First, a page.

James Madison Papers
Documents filtered by: Author="Smith, Robert" AND Author="Smith, Robert" AND Period="Jefferson Presidency"
sorted by: editorial placement

To James Madison from Robert Smith, 23 January 1806 (Abstract)

From Robert Smith, 23 January 1806 (Abstract)

§ From Robert Smith. 23 January 1806, Navy Department. “I have the honor herewith to conclose [sic] for your information a copy of my letter to Captain S Decatur jr and Doctr Go Davis,1 with their answers relatively to the Tunision Zebeque and prises captured in the spring of 05 by the fregate President.”

Letterbook copy (DNA: RG 45, Letters to Secretary of State). 1 p. For enclosures, see n. 1.

1The enclosures (DNA: RG 59, ML; 6 pp.; docketed by Wagner as enclosed in Smith’s 23 Jan. 1806 letter) are copies of (1) Smith to Stephen Decatur and George Davis, 22 Jan. 1806, (printed in Knox, Naval Documents, Barbary Wars description begins Dudley W. Knox, ed., Naval Documents Related to the United States Wars with the Barbary Powers (6 vols.; Washington, D.C., 1939–44). description ends , 6:351–52) asking for all the information they had on the seizure of the Tunisian xebeque and its prizes and specifically if Tripoli was visibly blockaded at the time, if the Tunisian commanding officer had previous knowledge of the blockade and had been warned away from the port, if he was taken while trying to enter the port after being so notified, and if the xebeque carried the usual passports; (2) Stephen Decatur to Smith, 23 Jan. 1806, stating that at the time of the seizure, Tripoli was in a state of actual blockade, that the ships were seen heading for Tripoli harbor when stopped, that the captain was informed of the blockade and told that he would not be permitted to pass, that he again attempted entrance, that he was again ordered off, that he refused to comply, that because of this and the irregularity of the ships’ papers they were seized and sent to Malta, the crews being sent in the Essex to Tunis, where the dey placed the Tunisian captain in chains for having attempted to violate the blockade; and (3) George Davis to Smith, 23 Jan. 1806, stating that the Tunisian captain had been notified of the blockade, that he had insisted on entering Tripoli saying that no American force would prevent him from entering, and that he had two sets of passports, neither of which corresponded to the actual description of the ship, for which reasons it and its prizes were seized. For the seizure of the ships, see PJM-SS description begins Robert J. Brugger et al., eds., The Papers of James Madison: Secretary of State Series (11 vols. to date; Charlottesville, Va., 1986–). description ends 9:482–83 and n. 2, 10:83–85.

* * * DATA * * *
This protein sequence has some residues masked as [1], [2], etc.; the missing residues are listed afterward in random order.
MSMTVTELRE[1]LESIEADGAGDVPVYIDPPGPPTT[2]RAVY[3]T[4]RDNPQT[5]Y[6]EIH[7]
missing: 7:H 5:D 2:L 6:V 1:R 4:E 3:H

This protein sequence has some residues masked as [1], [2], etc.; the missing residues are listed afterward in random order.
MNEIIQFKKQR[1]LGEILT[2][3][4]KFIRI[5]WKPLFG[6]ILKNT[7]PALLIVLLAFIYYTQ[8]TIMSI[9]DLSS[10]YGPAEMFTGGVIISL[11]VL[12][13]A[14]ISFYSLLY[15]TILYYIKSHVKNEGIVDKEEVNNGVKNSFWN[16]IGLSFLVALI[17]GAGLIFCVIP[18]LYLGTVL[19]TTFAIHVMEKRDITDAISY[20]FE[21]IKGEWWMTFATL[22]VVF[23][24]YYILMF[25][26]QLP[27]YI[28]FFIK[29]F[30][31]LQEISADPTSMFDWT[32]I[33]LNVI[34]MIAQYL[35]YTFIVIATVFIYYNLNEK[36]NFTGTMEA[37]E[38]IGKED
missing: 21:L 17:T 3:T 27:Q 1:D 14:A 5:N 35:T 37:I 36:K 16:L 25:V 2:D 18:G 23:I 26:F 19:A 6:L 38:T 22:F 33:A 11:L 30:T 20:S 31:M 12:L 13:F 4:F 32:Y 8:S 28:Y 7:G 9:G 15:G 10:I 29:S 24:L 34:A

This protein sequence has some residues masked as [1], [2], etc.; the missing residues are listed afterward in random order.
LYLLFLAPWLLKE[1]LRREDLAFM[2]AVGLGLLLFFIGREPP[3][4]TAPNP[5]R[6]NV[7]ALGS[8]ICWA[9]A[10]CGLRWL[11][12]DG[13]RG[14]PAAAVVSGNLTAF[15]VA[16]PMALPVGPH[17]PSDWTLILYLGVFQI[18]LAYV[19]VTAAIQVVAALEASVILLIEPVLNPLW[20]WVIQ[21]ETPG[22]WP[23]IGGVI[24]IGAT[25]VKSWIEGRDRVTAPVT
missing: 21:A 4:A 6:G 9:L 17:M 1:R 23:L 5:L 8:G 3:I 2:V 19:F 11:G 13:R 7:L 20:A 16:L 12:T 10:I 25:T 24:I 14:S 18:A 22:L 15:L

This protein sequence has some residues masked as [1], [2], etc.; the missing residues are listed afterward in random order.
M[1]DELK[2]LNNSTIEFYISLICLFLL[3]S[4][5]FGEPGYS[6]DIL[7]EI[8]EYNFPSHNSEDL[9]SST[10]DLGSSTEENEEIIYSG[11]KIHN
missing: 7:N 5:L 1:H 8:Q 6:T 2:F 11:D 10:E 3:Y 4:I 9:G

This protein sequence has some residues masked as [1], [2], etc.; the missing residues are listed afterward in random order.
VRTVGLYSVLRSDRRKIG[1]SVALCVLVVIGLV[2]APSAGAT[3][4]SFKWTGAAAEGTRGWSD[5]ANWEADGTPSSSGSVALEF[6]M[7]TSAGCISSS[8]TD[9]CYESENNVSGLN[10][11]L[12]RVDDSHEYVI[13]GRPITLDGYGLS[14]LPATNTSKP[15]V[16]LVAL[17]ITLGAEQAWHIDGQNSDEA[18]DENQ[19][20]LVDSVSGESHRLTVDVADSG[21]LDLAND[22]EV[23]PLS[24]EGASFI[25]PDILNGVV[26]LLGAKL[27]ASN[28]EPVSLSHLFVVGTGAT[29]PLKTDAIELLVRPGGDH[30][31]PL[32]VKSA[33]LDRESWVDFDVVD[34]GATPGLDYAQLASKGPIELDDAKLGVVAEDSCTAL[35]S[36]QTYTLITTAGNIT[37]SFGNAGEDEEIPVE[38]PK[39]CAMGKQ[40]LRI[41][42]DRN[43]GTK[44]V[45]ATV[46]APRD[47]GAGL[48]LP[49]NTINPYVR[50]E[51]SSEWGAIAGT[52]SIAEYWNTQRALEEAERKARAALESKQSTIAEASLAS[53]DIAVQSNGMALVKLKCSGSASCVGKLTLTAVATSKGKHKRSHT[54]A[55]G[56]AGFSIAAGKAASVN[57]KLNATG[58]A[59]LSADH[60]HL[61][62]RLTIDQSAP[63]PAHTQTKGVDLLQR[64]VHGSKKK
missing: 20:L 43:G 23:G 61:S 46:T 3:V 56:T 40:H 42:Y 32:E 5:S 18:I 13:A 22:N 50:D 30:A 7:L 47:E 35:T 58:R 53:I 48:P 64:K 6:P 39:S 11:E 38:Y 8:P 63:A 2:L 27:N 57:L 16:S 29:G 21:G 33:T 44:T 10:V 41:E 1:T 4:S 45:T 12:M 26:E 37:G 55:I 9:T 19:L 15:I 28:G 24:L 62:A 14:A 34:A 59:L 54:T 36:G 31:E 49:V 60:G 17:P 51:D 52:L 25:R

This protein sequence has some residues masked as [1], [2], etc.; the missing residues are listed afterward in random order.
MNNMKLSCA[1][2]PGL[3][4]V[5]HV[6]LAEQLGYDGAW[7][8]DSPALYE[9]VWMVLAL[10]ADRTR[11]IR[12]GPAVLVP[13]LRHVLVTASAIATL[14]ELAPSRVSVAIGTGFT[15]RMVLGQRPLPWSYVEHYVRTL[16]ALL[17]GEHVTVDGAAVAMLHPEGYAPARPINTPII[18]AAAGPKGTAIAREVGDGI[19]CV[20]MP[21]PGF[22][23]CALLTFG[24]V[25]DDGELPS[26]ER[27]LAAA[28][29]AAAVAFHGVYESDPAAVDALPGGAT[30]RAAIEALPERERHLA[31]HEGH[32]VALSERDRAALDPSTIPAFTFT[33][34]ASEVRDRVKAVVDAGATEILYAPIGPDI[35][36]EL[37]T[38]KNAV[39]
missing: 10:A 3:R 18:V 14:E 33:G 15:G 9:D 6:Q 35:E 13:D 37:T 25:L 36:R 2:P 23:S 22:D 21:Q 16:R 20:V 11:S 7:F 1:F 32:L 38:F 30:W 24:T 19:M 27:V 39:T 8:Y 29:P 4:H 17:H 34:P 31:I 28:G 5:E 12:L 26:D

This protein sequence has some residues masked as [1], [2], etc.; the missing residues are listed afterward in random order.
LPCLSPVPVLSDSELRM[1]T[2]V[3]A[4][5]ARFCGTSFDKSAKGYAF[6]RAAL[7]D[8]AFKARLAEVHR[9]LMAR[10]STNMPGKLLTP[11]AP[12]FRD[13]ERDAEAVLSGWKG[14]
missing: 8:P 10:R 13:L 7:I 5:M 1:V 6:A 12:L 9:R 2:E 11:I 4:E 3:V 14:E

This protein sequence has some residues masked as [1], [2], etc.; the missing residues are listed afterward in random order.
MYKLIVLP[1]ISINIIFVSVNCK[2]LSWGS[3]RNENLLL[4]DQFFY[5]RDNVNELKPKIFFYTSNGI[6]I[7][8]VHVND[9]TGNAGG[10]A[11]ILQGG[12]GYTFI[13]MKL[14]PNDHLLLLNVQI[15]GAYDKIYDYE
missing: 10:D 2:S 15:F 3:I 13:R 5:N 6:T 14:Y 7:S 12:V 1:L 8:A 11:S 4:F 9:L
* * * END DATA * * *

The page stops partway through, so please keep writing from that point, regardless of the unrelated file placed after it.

Index Entries